It also helps that Keanu is awesome and that [Chad] casts great stunt people and great stunt coordinators. Chad has a wonderful visual eye. The code name of the film is Caravaggio, his favorite painter. So, he has, between him and Dan Laustsen, created these beautiful, beautiful frames that are actually really hard to cut away from, because they're so pretty.

NFS: The dialogue is not always what audiences come to the John Wick films for, but it is a vital element of the film. Can you walk me through your approach to cutting the dialogue to match the high pace of the film?

Orloff: In those scenes and really kind of every scene, my process is to kind of go with my gut, find the best performance, what moves me, what makes me feel an emotion, and center around that.

There's one of my favorite choices was actually in the scene in the Louvre, where Winston (Ian McShane) and the Marquis (Bill Skarsgård) are having this sort of, almost a battle of wits, of he's trying to convince him. I was watching this footage, and I was watching the Marquis, as he clam up and walked under the painting, and he's just staring, and Winston is over his shoulder, out of focus, has this long monologue about how you could have all this glory. I was like, "I don't need to cut to Winston, I can just stay on the Marquis." Bill is giving me everything I need in terms of his emotion, and the breakdown of his thought process. Then, there's another point where he just is looking at the painting, and he does this slight smile. It's those moments of that where I'm like, "Okay, that's awesome. I'm going to work around this, and figure out how to make this work." It's whatever excites me, and it makes me feel something.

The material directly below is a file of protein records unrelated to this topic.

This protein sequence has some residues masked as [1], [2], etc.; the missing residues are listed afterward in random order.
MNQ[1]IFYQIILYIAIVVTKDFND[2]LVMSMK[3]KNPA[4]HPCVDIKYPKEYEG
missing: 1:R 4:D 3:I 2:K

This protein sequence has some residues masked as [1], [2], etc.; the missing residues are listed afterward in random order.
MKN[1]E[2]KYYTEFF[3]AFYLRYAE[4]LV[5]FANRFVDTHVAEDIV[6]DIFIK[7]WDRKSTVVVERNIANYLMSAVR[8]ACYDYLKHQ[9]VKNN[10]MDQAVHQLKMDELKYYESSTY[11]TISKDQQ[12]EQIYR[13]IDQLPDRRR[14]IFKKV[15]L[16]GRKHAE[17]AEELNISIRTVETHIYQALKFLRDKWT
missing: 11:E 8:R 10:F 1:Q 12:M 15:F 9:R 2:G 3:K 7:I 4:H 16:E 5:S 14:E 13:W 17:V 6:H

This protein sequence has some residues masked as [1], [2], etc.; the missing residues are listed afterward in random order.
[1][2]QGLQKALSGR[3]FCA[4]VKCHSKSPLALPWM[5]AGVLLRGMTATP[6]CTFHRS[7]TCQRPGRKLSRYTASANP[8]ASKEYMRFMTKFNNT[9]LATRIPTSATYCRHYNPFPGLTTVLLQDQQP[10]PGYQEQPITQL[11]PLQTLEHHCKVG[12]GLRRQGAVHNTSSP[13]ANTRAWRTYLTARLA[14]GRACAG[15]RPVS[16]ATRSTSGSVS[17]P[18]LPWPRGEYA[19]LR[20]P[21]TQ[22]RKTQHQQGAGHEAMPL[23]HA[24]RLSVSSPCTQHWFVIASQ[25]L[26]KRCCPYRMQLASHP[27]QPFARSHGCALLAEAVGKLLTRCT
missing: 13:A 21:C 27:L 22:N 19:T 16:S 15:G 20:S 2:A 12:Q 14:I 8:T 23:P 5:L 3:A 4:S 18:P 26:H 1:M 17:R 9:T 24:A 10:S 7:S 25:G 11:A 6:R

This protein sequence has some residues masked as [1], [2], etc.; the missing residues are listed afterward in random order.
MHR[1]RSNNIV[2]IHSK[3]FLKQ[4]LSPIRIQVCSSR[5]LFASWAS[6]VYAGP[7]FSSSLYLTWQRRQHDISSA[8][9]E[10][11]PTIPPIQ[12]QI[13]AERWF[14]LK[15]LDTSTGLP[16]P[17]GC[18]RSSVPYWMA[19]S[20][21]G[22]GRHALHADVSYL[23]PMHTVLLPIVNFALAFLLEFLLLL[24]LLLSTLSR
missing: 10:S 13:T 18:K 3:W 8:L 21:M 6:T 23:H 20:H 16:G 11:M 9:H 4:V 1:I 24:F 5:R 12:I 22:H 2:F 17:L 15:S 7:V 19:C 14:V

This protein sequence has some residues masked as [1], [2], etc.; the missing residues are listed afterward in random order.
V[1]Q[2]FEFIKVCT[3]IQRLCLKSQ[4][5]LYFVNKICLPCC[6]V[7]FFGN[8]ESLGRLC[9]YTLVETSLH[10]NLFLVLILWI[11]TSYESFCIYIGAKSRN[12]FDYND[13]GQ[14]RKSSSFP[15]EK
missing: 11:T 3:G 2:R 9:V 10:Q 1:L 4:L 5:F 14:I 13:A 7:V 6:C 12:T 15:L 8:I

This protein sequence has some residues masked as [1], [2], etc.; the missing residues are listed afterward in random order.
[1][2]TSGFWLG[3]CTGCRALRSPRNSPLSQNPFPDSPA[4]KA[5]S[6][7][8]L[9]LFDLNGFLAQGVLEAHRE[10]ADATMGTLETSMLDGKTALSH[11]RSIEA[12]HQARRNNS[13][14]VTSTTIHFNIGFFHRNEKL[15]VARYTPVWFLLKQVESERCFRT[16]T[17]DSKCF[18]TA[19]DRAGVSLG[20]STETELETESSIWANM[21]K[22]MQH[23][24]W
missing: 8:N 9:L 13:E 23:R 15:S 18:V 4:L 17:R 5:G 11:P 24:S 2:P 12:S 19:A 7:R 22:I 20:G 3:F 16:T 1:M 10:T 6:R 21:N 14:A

Chad and I would also talk a lot about what we call geometric editing or symmetrical editing. It would be this idea of matching sizes or symmetrical ideas, especially let's say, the rules of the "Duel" card game, where they decide the rules. It's sort of making sure that the shot sizes are both the same on each side and it's creating, and then you get closer, and closer, and closer, and then you do those close-up profiles. 

It's a way to ratchet up the tension and create this elegance to the editing that isn't kind of all over the map. There is times when we do those rules, and then intentionally break the rules, cut back out to reset something, or do something. So, geometric editing is something that I've never really had a word to put to it until Chad, where we talked about it a lot, and it was really fascinating and really interesting kind of a part of the way he shoots, and the way he shoots dialogue scenes in particular.

Ian McShane as Winston Scott and Bill Skarsg\u00e5rd as the Marquis Vincent de Gramont in 'John Wick: Chapter 4'Ian McShane as Winston Scott and Bill Skarsgård as the Marquis Vincent de Gramont in 'John Wick: Chapter 4'Credit: Lionsgate

NFS: That's kind of great that both your visual styles kind of mesh so well together, to accentuate the visual language of this film.

Orloff: Totally. It's my job to mold myself into what the film and what he wants. I'm already on my next project, and it's completely different. This film is much more, this camera goes into this shot, and then we cut here. It's not about geometric editing at all. It's about more POV, flow, and this and that. And that's to me, part of the fun part of why to do different genres and do different film aesthetics, and to get challenged in different directions at every turn.

NFS: What is the challenge of the action genre that excites you?

Orloff: To me, the trick about action is about fatigue because more is not more. The stuff about dialogue is, makes me care. I need to make it care. So, there's action fatigue, action clarity, and using the drama scenes to cement the stakes. To me, if you can accomplish those things, then you've created a great action film.